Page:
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Keywords: corpora, encoding, SGML
However, there have been no comparable efforts for Central and Eastern European (CEE) languages. No large-scale, systematic attempts at corpus collection currently exist (in particular for multilingual, parallel corpora in these languages); tools specifically adapted to corpora in CEE languages are not widely available; and most standardization efforts have not yet taken into account the specific characteristics of CEE languages.
MULTEXT-EAST  is a spin-off of the LRE project MULTEXT which is intended to fill these gaps by developing significant resources for six CEE languages (Bulgarian, Czech, Estonian, Hungarian, Romanian, Slovenian) and adapting existing tools and standards to them. MULTEXT-EAST extends MULTEXT's scope to CEE languages with the following goals:
MULTEXT-EAST has applied the CES to texts in six CEE languages, including fiction and newspaper data. The experience of applying the CES to these new languages has led to a major revision and extension of the CES, in particular to handle the required additional character sets. In addition, the lack of substantial pre-existing texts in some electronic format in the Eastern European countries, and the resulting need to develop many corpora based on printed materials only, has made it necessary to consider the kinds of markup that can or should be included and the optimal stages of markup enhancement when corpora are generated in this way.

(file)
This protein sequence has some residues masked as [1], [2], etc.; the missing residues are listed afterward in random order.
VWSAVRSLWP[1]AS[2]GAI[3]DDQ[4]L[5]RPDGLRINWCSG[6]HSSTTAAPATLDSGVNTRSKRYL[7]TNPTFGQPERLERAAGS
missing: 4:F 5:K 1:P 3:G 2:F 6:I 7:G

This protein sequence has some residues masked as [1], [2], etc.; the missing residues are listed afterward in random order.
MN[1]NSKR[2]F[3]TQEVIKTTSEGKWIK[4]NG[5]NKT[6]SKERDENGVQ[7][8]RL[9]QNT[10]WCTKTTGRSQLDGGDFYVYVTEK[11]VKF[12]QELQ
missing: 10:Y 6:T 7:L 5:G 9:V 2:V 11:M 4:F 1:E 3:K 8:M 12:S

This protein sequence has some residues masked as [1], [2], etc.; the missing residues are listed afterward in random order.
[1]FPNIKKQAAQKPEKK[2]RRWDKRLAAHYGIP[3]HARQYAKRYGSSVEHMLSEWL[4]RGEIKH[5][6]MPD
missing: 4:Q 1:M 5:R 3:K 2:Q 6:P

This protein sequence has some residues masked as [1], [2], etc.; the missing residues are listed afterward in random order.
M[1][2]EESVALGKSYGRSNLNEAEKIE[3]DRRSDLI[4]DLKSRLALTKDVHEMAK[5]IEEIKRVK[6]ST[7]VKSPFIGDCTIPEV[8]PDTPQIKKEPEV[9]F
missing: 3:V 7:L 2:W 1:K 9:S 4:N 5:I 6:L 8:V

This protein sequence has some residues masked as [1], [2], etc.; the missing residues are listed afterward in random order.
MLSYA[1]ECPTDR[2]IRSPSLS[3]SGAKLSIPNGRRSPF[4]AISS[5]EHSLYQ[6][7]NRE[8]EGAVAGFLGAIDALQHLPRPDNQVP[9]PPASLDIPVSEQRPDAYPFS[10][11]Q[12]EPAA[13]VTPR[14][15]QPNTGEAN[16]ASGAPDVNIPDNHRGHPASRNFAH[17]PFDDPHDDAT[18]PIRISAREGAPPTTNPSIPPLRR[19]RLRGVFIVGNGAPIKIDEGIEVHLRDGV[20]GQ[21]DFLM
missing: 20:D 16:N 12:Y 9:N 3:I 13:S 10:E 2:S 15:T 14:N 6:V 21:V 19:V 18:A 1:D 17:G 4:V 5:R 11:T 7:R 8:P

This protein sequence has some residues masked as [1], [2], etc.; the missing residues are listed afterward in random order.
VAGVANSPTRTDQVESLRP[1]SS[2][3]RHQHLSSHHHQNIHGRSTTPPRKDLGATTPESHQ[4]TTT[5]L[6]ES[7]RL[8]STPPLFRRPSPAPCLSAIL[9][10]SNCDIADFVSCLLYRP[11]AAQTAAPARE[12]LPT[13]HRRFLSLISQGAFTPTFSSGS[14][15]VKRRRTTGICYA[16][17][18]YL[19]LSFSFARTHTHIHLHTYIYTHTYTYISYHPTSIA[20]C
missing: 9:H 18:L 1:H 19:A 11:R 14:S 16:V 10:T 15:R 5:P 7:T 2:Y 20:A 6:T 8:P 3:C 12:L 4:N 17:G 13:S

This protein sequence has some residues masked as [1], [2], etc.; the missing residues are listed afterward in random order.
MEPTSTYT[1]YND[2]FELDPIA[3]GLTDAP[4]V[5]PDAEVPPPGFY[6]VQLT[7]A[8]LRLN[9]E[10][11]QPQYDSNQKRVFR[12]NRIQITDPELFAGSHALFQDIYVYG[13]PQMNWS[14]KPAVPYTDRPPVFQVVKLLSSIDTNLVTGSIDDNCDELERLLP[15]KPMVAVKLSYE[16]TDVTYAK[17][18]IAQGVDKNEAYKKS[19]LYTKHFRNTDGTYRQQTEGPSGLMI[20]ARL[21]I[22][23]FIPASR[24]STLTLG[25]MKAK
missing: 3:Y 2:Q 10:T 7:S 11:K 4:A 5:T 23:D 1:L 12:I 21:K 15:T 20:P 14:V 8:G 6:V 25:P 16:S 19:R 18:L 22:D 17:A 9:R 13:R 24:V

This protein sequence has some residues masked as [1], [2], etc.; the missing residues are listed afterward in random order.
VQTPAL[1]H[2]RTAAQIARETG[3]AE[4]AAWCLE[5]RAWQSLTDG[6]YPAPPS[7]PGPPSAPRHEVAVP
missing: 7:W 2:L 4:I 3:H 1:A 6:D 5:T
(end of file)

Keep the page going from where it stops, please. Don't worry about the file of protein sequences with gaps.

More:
The corpus has been prepared in TEI-conformant SGML format and annotated for basic structural features as well as sub-paragraph segmentation, part of speech, and alignment of parallel texts.
The corpus is composed of three major parts:
For each of the six MULTEXT-EAST languages, the comparable corpus will include two subsets of at least 100,000 words each, consisting of
For the six MULTEXT-EAST languages, the parallel corpus includes approximately 100,000 words per language, consisting of translations of Orwell's Nineteen Eighty-Four. The entire multilingual parallel corpus has also been prepared in CES conformant format. For each language, half of the corpus has been marked and validated for alignment and sentence boundaries. Alignment is between the English version and each of the six MULTEXT-EAST languages, thus constituting six pair-wise alignments.
MULTEXT-EAST has recorded a small corpus of spoken texts in each of the six languages, similar to the EUROM-1 speech corpus, comprising forty short passages of five thematically connected sentences, each spoken by several native speakers, with phonemic and orthographic transcriptions. MULTEXT-EAST has enhanced this spoken corpus with markup for prosody. The prosody markup consists of two levels: F0 curve modeling and symbolic coding.
The novel Nineteen Eighty-Four by George Orwell is the central component of the MULTEXT-East corpus: it is the parallel text, where the English original is sentence aligned with the six languages of the project, and each translation tagged for part-of-speech. Despite the small size of this parallel corpus (7 x 100k words), it nevertheless constitutes a valuable linguistic resource for the MULTEXT-East languages, especially because the project has also delivered lexica which cover the word-forms of Nineteen Eighty-Four. Furthermore, through collaboration with the TELRI project and others, the corpus is likely to be extended to cover additional Central and Eastern European languages in the near future.